SOUTH ORANGE AND MAPLEWOOD, NJ - The following letter was sent via email to the South Orange Maplewood School District (SOMSD) community from Superintendent John J. Ramos, who announced his resignation in May.

To the SOMSD Learning Community:

After sharing the following information with the school district’s Presidents’ Council, I was asked by parent leaders to capture it in a letter to the community. So, I respectfully submit the following:

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As I approach retirement, I look back at all of the work that we have done together, and consider the work still in front of SOMSD.

During my tenure, we made progress in the areas of policy revisions and the improvement of internal processes and procedures, and there is certainly more to do.  Yet and still, the architecture is in place to move the system forward on behalf of all children.

Specifically, there is a strong foundation upon which to build. The foundation is represented in the pillars of the Access and Equity Policy (A&E) and the Strategic Plan (SP). The A&E policy adopted in fall 2015 provides Board of Education authority to practically address the values to which this community aspires – especially giving all students the opportunity to access rigorous and meaningful work. The question is no longer, “Will we?”  Rather, the question is, “How will we?”  A&E provides the political construct to finally do what we’ve always intuitively known was right.

The Strategic Plan , authored by the community, provides the blueprint to further enable SOMSD to best prepare its children and young adults for a world we have yet to imagine. Think about it. Ten years ago many of us did not know what a smart phone was; now, most of us can’t live without one. What will it be like ten years from now?  The SP answers the challenge to best prepare our students by outlining an ambitious range of standards and action steps. In effect, the SP changes educational delivery from the current model built for the agrarian age to a design built for the age of information and technology.  This plan, the product of a synergy, created by hundreds of local contributors, is among the most progressive in the country. The Convergence Center for Policy Resolution, a thought convening organization in Washington, D.C. which has produced its own “Education Reimagined” document, has expressed interest in the SOMSD strategic plan and process.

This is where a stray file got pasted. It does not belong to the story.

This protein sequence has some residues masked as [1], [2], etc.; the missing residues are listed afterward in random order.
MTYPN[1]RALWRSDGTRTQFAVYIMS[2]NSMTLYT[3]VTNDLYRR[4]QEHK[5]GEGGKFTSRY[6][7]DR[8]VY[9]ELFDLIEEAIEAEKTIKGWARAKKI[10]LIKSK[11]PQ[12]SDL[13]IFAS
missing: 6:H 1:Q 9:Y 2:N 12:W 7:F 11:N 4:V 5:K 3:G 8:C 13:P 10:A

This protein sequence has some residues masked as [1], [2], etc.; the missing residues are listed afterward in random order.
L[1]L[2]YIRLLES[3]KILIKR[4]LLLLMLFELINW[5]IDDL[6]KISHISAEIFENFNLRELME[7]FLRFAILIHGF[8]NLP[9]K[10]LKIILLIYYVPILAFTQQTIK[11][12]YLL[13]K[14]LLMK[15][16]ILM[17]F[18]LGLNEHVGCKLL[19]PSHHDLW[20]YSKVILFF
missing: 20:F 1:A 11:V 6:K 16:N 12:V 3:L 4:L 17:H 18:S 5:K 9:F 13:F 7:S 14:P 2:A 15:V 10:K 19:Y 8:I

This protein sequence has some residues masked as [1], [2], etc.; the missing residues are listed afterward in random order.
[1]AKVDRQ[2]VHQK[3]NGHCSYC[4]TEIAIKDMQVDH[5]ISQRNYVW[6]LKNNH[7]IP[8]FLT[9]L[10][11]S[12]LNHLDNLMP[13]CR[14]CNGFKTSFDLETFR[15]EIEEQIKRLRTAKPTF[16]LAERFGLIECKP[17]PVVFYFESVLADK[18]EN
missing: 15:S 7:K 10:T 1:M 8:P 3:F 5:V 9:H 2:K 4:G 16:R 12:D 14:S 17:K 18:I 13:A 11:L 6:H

The architecture is in place.

Going forward, advancing the important work of preparing students for a world we have yet to imagine includes addressing long-standing obstacles that, until addressed, will cause the community to continue to stumble. I have shared these priorities with parent, community and district leadership. As SOMSD moves from the old agrarian model into a new model through the disruptive innovations outlined in the Strategic Plan, it is critical that such obstacles be directly, intentionally and immediately addressed. True equity of opportunity is not optional; it is an inherent part of the beloved community.

I am confident that SOMSD has the architecture, the passion, and the people who can create transformative change for all students. This work must be done with a sense of urgency. I thank you for the opportunity to serve and look forward to watching your progress.

The candle may be consumed,

but fire will be passed on,

and it will never be extinguished.  Chuang Tzu

John J. Ramos, Sr.

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